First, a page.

Ever wanted to replace the text in the middle of a string based upon a pattern match? Yeah, me too.
You can define capturing groups in a sed expression which will help with the match but not get in the way of the substitution. This page from StackOverflow provides a great example of how this is done.
I wanted to update the configurations for some of the disks defined in /etc/fstab to use the noatime and nodiratime directives. The defaults setting was already in place and the new directives would be appended to the current setting. This needed to be done across 32 servers, so manual editing was not going to happen. I used the statement below to perform the update.
sed -i 's/\(^.*data.*\)defaults/\1defaults,noatime,nodiratime/' /etc/fstab
In this case, I wanted to find all lines that contained the word “data” and “defaults”. The space between the two words could be any number of characters. The portion of the statement in parentheses defines the capturing group which represented the matching pattern. The parens had to be escaped with a “\” character or an error would be returned.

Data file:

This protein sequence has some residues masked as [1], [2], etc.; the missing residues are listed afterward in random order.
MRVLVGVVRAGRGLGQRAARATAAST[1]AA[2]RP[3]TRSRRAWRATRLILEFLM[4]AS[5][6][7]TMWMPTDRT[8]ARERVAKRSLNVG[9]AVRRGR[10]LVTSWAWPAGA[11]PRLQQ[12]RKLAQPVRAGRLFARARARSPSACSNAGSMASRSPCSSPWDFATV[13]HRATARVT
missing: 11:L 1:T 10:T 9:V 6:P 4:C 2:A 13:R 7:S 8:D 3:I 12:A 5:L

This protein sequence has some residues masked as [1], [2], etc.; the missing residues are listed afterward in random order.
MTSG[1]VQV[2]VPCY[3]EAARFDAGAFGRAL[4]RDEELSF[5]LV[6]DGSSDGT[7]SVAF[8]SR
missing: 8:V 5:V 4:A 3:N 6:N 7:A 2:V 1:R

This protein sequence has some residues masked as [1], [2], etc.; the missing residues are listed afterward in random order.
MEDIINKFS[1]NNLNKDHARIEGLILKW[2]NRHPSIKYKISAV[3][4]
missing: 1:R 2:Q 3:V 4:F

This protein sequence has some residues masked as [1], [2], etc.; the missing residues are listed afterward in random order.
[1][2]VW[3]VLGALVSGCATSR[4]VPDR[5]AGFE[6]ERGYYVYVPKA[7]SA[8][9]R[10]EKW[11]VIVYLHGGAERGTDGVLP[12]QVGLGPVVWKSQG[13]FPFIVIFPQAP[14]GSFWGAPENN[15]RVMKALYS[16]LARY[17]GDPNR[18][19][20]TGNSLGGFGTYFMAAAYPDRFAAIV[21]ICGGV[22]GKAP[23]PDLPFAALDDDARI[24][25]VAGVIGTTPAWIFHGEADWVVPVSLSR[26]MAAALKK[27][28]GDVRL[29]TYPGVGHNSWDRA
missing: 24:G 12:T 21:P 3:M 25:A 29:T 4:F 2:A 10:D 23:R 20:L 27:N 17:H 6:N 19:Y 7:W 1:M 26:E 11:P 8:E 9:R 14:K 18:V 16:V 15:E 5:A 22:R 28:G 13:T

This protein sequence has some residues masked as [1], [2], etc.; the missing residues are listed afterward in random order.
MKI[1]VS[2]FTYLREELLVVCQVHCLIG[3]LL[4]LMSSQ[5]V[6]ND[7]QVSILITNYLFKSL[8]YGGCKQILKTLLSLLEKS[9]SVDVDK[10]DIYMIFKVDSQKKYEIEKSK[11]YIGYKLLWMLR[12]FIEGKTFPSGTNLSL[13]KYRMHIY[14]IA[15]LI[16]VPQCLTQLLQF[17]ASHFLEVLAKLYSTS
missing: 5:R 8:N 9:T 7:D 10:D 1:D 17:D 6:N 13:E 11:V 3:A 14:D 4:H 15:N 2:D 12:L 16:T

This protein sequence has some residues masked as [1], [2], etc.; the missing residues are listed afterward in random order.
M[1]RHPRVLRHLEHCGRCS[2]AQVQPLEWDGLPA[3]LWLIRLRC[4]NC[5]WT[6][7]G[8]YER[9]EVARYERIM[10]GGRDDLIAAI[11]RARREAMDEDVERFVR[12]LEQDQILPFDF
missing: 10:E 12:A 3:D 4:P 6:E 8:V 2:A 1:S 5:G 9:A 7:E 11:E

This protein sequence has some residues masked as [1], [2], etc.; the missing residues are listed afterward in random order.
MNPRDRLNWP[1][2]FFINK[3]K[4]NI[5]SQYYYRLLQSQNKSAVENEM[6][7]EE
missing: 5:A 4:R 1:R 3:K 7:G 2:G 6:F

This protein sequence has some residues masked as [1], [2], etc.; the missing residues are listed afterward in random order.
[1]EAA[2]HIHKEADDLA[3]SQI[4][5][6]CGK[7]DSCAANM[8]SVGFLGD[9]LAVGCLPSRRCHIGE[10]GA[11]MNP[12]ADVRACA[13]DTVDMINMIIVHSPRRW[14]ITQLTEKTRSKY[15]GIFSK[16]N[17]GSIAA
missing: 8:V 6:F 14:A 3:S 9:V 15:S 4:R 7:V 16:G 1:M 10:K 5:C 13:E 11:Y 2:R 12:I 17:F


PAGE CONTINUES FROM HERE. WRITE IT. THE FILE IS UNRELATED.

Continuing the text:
The replacement pattern is defined next and it is proceeded by a 1. You can use multiple capturing groups in an expression and they are referenced numerically in their order of appearance. So if you had another capturing group following the first, you would refer to it with a 2. You must also escape the reference number or an error will occur.
When the command was executed, the data file went from this:
UUID=abcd /data/01 ext4 defaults 1 2
UUID=efgh /data/02 ext4 defaults 1 2
UUID=hijk /data/03 ext4 defaults 1 2
UUID=lmno /data/04 ext4 defaults 1 2
UUID=abcd /data/01 ext4 defaults,noatime,nodiratime 1 2
UUID=efgh /data/02 ext4 defaults,noatime,nodiratime 1 2
UUID=hijk /data/03 ext4 defaults,noatime,nodiratime 1 2
UUID=lmno /data/04 ext4 defaults,noatime,nodiratime 1 2
P.S. The UUIDs have been changed to protect the innocent